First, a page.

If you’re a Prince fan (and I wouldn’t trust anyone who said they weren’t, it’s one of my rules), you know that he was an incredibly private person—and was quick to put the kibosh on video footage of his mind-bogglingly epic live performances that somehow made their way to the Internet. In the past when DM has posted footage of Prince blowing-minds live, it’s always come with a warning to watch it before it gets taken down. Such was the case with Prince and his request to Seattle artist Troy Gua, who created a lifelike figure of Prince called “Le Petit Prince” (or “LPP”) sometime in 2012, and was swiftly served with a “cease and desist” notice by The Purple One himself. Gua, a huge Prince fan, was devastated. Figuring out a way around the order, he continued to take photos of his “LPP,” only now it had a sculpted head in Gua’s own image. In 2015, Gua started to once again publish images of Le Petit Prince and one of his most recent posts on his Instagram featured the realistic looking figure beginning his ascent to heaven by way of a ladder. Sigh.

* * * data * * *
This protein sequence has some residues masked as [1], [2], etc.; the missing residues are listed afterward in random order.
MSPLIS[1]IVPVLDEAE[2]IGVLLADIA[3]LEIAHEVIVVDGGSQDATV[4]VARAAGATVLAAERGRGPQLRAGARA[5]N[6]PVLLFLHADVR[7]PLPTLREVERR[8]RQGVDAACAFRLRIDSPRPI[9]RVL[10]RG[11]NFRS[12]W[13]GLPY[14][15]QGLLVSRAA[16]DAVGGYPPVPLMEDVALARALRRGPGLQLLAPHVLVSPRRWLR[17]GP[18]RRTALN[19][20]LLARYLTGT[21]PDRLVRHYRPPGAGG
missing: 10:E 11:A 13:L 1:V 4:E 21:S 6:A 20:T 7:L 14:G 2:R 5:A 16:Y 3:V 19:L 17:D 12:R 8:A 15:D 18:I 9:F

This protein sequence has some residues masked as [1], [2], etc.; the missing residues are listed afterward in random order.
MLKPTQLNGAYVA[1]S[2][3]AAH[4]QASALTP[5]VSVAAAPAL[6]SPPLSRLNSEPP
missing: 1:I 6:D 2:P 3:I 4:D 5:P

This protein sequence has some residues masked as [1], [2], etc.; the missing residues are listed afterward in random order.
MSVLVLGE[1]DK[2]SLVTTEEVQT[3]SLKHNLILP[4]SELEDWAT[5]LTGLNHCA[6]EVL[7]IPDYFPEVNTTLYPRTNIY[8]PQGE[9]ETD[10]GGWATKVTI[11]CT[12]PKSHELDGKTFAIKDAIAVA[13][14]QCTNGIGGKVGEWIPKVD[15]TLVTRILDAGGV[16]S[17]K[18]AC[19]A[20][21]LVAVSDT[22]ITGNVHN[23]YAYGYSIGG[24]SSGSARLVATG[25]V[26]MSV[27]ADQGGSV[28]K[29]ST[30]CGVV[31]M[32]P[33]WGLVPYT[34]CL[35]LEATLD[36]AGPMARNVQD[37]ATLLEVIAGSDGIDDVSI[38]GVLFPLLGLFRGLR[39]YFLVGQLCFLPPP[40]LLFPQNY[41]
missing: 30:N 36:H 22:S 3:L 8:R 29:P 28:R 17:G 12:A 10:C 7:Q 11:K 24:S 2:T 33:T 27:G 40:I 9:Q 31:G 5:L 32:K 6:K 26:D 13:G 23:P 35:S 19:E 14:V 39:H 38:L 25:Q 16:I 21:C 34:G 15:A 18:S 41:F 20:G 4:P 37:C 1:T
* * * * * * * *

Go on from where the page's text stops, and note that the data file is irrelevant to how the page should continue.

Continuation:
Gua (who also makes all of Le Petit Prince’s painstakingly detailed clothes) says he doesn’t want to profit from Prince’s death, so you can’t actually purchase a small version of Prince dressed in era-specific attire (although Gua didn’t rule out this possibility in the future or selling prints of Le Petit Prince in action). When I say that the images in this post are almost as beguiling as Prince himself (almost), I’m not exaggerating. From Le Petit Prince riding a tiny replica of his customized 1981 Honda CB400A from the film Purple Rain, to the open trenchcoat and tiny black thong Prince wore on the cover of his 1980 album, Dirty Mind, Gua (who might be the greatest person ever) has created so many perfect Princes that I couldn’t possibly post them all here.